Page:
Campus Cards, College and University Identification and Security

N.J. school district uses biometrics for cashless POS

Thursday, April 29, 2010

The Summit School District in New Jersey is utilizing a combination of various technology to streamline accounting and speed up lunch lines, according to an Independent Press release.

Elementary schools are utilizing biometric scanners, which read students’ fingertip to pay for meals. However, officials say at no time is a fingerprint image made or stored.


In fact, the finger scanner is said to convert student’s biometric information into a set of binaries (0s and 1s). This is the only information stored in the districts server. When a student returns to the cafeteria the device scans, again in binaries, and looks for a match in the database. Identification is then made and the account information is available to the cashier.

In the district’s high school cafeterias students swipe their ID cards to pay for meals, and middle schools have students enter an assigned PIN number.

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The use of biometrics in schools is a hot-button issue, and one that raises significant concerns over the privacy and civil rights of young people. When conducted without the express consent of students – and more importantly their parents and guardians – the results can be disastrous. Just ask the folks at the Polk County School District.

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Salem City School District is implementing a new policy requiring all school personnel to wear identification badges after a fourth grader discussed the idea in a school writing assignment, according to Salem News.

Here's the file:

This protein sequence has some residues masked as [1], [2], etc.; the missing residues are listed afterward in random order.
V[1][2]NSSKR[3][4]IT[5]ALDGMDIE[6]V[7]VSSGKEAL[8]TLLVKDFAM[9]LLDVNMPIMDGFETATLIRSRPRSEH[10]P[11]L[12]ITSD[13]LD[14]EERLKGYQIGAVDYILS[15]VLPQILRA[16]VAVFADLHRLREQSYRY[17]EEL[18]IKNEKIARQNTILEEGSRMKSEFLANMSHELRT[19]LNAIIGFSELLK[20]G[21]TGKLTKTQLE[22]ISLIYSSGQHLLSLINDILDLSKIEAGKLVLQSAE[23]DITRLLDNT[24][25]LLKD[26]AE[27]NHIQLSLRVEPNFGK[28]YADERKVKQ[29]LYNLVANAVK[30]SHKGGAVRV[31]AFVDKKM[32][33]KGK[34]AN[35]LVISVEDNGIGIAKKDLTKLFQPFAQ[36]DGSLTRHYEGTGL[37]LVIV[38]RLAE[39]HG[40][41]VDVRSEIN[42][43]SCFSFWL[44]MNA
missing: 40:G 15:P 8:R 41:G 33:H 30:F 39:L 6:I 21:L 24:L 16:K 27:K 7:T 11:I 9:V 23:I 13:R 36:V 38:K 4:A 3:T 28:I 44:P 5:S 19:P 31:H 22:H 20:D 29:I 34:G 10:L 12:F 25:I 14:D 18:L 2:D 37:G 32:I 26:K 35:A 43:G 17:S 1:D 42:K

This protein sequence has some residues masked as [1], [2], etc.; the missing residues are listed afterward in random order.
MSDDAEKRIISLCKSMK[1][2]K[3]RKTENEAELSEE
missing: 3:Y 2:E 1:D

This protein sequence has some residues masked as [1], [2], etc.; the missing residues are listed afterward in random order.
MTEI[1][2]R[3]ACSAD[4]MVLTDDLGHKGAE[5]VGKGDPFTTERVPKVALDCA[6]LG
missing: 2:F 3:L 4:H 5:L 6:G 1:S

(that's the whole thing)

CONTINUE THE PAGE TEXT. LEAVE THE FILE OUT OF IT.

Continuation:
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Richland County School District One, with its headquarters in Columbia, S.C.., has selected ScholarChip to provide smart photo ID cards for both students and staff.

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The use of biometrics in schools is once again the topic of debate in the Florida legislature, with lawmakers considering a proposal that would prohibit school districts from collecting biometric information – including fingerprints, handprints, iris and voice.

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The much-publicized biometrics bill in the state of Florida – SB 188 proposed by Sen. Dorothy Hukill, R-Port Orange – has passed through he House without any additional amendments. The bill awaits Gov. Rick Scott’s signature before becoming law.

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The use of Social Security numbers has once again become a hot-button topic in Louisiana legislature, particularly for students who often share the sensitive data even without parental knowledge.

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